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The Big List o’ Reviews

More of a practice in housekeeping than an actual blog post, this is a list of reviews that I’ve posted so far here on PostInTheName. It will updated whenever a new review is posted. The newest reviews will be posted at the bottom.

Reviews so far:

Moonlit Sailor - WCfES.jpg
Moonlit Sailor - We Come From Exploding Stars

Semblance - Quotes EP

Audrey Fall - Mitau

Rocket Miner - Elegy

The Return South.jpg
The Return South - The Return South

Barrows - Red Giant.jpg
Barrows - Red Giant

Dorena - Nuet

Deep Elm Records Sampler No. 12 - “Sometimes I See You In The Stars”

Nomia - Iron and Rust

I/O - Saudade

Sonder - Hanan.jpg
Hanan - Sonder

Tower - Falcon Arrow.jpg
Falcon Arrow - Tower

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Review: Elegy - Rocket Miner


Artist: Rocket Miner

Album: Elegy

Label: Shunu Records

Release Date: February 25, 2014

Coming from the same city that’s home to two post-metal heavy hitters, Russian Circles and Pelican, Chicago’s Rocket Miner have carved a decidedly non-metal niche for themselves within the scene. Their new record, Elegy, is drenched in a shoegazy aesthetic. Solid, but honest production, heavy fuzz, and spindly, clean guitars offer something a little on the lighter side of the genre. I should emphasize, though: a little. This album still rips, and it is by no means quiet.

Perfect examples of this are “And They Can Never Truly Die”, “Captures (The Day)” and the hardest hitting track on the record, “War Room”. From start to finish, the track just absolutely pummels you with sound. All of this cacophony is followed by “Jejune”; a plodding, contemplative track that leads into “Memories Are All We...

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Review: Mitau - Audrey Fall


Artist: Audrey Fall

Album: Mitau

Label: Unsigned

Release Date: January 14, 2014

When it comes to post-rock, it’s difficult to say there are any certain geographical hotbeds. Certainly Texas has spawned two giants with Explosions in the Sky and This Will Destroy You. Chicago seems to be conducive to producing killer post-metal with Russian Circles and Pelican. Scotland is probably happy they only have to put up with one loud ass Mogwai. Japan has MONO (the band). Sigur Ros have their own little volcanic island as well. However, some countries just seem further from mind when you think of the genre. Well, shame on us.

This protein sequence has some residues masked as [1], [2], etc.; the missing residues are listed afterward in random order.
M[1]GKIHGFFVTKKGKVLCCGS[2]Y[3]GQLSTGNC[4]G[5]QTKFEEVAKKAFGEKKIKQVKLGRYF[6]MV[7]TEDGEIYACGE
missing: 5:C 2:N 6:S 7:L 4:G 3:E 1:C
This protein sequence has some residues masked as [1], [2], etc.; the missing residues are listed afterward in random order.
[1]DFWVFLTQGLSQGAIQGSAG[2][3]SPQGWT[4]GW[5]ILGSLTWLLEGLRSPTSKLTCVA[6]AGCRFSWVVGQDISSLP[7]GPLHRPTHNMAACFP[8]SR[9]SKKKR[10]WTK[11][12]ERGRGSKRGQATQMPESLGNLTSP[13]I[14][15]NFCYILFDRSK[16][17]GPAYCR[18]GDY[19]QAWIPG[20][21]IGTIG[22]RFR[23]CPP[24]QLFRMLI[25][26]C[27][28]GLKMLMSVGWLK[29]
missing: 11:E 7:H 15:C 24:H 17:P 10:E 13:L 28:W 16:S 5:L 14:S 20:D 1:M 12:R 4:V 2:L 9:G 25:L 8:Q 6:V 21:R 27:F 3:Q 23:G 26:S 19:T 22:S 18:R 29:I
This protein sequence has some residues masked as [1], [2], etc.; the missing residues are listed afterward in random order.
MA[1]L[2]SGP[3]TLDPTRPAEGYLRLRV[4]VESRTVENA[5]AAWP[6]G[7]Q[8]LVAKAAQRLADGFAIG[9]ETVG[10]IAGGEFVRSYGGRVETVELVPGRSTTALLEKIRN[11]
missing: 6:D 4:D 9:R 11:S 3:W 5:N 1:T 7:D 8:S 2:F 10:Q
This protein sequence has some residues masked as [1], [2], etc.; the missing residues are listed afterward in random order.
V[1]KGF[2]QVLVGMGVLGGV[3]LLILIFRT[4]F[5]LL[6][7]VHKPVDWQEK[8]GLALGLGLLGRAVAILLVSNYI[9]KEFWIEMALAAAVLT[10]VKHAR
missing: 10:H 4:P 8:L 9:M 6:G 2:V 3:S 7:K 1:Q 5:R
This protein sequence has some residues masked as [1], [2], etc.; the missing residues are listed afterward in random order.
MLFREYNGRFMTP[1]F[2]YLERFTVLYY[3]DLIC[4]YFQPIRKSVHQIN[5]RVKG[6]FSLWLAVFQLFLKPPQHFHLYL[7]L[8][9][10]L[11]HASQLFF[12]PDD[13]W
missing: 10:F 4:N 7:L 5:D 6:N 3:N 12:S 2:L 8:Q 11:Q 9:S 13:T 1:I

Hailing from Jelgava, Latvia, (yes, Latvia) four piece Audrey Fall, currently unsigned, have just released their debut album, Mitau.

And it is phenomenal.

There are just so many things done absolutely right on this record that it’s hard to name them all. From the...

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My filthy pedigree.

This was originally part of my next review, but after thinking about it for a brief second, I (thankfully) came to the conclusion that the Internet (the portion of it that would come to read a review of a new album, anyway) really just couldn’t care less about what I listened to as a teenager/early twenty-something. Plus, it would have gone well over my self imposed 500 word limit for reviews. However, I’m posting it as a separate post because I felt it did bring up a good point as far as where I’m coming from when I’m writing my reviews.

The last time I went all total gooey schoolgirl over an album, it was last years Sunbather by Deafheaven. Before that, it was Empros by Russian Circles. Prior to that, A Determinism of Morality by Rosetta was my main jam. Previous to that, I was dead set on purchasing a pedal steel guitar because I loved Every Red Heart Shines Toward The Red Sun by Red...

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Review: Quotes EP - Semblance


Artist: Semblance

Album: Quotes EP

Label: Unsigned

Release Date: Available Now

There is something to be said about reinventing the wheel. And that is, honestly, maybe you don’t need to. Given you’re fully capable of producing a really good wheel in the first place, that is. That’s exactly what Oklahoma City’s Semblance have done with their debut release, the Quotes EP.

The five piece borrow heavily from their influences, which include such mainstays of the scene as Explosions in the Sky and Caspian. But if imitation really is the sincerest form of flattery, Quotes would make Texas four piece This Will Destroy You blush. If you’re a fan of TWDY, and still waiting for a new studio album to follow up 2011’s Tunnel Blanket, OKC’s Semblance might definitely be something worth checking out to tide you over in the meantime.

It’s a fair statement to say of the 5 songs on the 27 minute...